Parliament has bid farewell to some of its greatest membersby Josh Lowe, Dipo Faloyin / May 8, 2015 / Leave a comment
This remarkable election has seen the end of several legendary parliamentary careers, and the disappointment of some key challengers. Harsh, brutal and surprising—that’s politics, eh?
Here are five top figures who’ve had to say goodbye to the commons:
A few short weeks ago, Danny Alexander was one of the four most powerful men in the country—part of the “quad” at the heart of the coalition along with George Osborne, David Cameron and Nick Clegg. Now, he’s just another highlander, doomed to wander the fens until he finds a lucrative gig at a think tank or international charity. Alexander began his parliamentary career in 2005 and was instantly marked out as a rising star, taking a Work and Pensions brief in Charles Kennedy’s administration. A former Chief of Staff to Nick Clegg, Alexander has been one of the leader’s closest confidants. As a key architect of the coalition, he has played a huge role in shaping recent history and the fate of his party. Unseated by the SNP’s Drew Hendry, Alexander was a victim both of the SNP surge and the Lib Dem collapse, caught in the crossfire of this election’s two big trends.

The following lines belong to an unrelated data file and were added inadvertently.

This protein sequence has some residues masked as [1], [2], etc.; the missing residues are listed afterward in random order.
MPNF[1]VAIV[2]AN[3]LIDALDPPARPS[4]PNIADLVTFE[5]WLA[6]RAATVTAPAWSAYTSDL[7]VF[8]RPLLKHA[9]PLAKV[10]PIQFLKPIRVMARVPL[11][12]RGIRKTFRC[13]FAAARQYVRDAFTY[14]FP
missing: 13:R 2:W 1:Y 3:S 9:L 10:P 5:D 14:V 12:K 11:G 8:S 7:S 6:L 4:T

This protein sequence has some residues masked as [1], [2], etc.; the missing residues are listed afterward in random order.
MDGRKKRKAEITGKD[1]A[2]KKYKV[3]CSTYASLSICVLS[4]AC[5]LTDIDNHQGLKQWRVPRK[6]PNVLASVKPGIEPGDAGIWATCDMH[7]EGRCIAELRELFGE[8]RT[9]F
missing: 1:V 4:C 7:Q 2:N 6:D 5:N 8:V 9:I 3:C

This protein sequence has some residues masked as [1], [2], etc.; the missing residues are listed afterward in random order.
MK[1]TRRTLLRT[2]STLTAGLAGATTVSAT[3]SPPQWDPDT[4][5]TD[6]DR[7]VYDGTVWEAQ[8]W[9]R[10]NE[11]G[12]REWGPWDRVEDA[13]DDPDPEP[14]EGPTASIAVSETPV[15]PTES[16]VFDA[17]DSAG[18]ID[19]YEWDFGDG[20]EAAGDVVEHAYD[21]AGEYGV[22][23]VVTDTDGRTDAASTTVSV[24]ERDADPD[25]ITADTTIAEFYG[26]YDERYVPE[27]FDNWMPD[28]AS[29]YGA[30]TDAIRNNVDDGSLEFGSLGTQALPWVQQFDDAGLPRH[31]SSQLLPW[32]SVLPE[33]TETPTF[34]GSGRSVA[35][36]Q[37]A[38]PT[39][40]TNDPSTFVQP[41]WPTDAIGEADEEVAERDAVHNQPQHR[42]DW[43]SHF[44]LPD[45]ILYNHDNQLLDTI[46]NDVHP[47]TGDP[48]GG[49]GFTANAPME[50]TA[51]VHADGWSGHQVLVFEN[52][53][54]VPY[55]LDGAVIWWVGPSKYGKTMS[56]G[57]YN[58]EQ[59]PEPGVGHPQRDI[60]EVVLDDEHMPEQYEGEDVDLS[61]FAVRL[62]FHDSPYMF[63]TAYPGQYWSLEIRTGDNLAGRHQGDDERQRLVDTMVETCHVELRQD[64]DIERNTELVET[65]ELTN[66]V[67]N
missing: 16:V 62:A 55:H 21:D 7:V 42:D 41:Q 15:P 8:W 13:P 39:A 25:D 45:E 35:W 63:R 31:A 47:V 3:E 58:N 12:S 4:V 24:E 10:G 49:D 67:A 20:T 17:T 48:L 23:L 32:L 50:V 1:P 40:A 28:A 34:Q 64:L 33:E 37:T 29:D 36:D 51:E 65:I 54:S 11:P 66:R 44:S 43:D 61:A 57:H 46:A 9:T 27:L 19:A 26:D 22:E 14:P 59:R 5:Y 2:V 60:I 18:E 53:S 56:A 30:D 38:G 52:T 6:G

Ed Balls is a divisive figure; while he has won plaudits for his economic literacy and wealth of experience (he more or less co-ran the Treasury as an advisor to Brown for much of the last Labour government), he has also been called abrasive, and has failed to persuade voters that they can trust him with the economy. That point will be see…